Bishop Thomas Paprocki recently pointed to a crisis in the Church with his article “Imagining a Heretical Cardinal.” The learned canon lawyer masterfully laid out his case by quoting the positions of a “hypothetical” cardinal (taken from an article written by San Diego Cardinal Robert McElroy, without mentioning his name). It does not take much imagination to apply the same principles the bishop identifies to other figures, starting with imagining a “heretical” American president.
Of course, this application should be used judiciously lest it becomes a witch hunt accusing everyone of heresy. But the bishop of Springfield, Ill., carefully showed how – on specific questions – the Cardinal’s heterodox stands about sexual matters and the Holy Eucharist put him outside the communion of the Church, among the “separated brethren,” i.e., this made him a heretic.
Moreover, he cited Canon Law showing how subscribing to these positions separates a person from the Faith, with no need for an official declaration of excommunication. It is automatic. The offender removes himself from the Church automatically by holding the condemned positions, latae sententiae, to use the technical terminology. He becomes a heretic and is excommunicated by the simple fact that he “rejects essential truths of ‘the faith which was once for all delivered to the saints.’” (Jude 1:3).
Canonically, neither the Cardinal nor his numerous defenders have rebutted the bishop’s charge. They have sought to deflect the attack by questioning Church teaching on sexual matters or attempting to revive the condemned “principle of the fundamental option,” that the love of God trumps all – even long-defined dogmas and morals, and the Canon Law by which the Church is governed. Canonically, however, the Cardinal remains, as charged, a heretic.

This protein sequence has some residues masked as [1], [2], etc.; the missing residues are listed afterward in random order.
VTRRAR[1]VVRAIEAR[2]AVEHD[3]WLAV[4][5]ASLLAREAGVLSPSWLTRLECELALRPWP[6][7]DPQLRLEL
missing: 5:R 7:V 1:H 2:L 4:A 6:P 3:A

Bishop Paprocki’s refreshing statement brings definition and clarity not only to the McElroy case, but to the wider debate. The willingness to call a spade a spade and a heretic a heretic has long been lacking. His bold invitation to get this discussion “out in the open” changes the dynamic of the present dispute. Catholics can now talk in precise terms about such important matters, thanks to a learned bishop who was unafraid of opening up the debate by using the forbidden H-word.
And we might add that, as in the case of the wayward Cardinal, the proper term also needs to be applied to influential public figures who take advantage of their Catholic identity to destroy the moral order, confuse the faithful, and offend God.
Because of the moral harm done to millions and the common good of the nation, it has become urgent to imagine a heretical president. The president’s case would differ somewhat from the Cardinal’s since it does not deal with the Eucharist. The bishop’s clear canonical outline about how to make this determination, however, is the same.
The bishop defines heresy as “the obstinate denial or obstinate doubt after the reception of baptism of some truth which is to be believed by divine and Catholic faith.” (Canon 751 of the Code of Canon Law)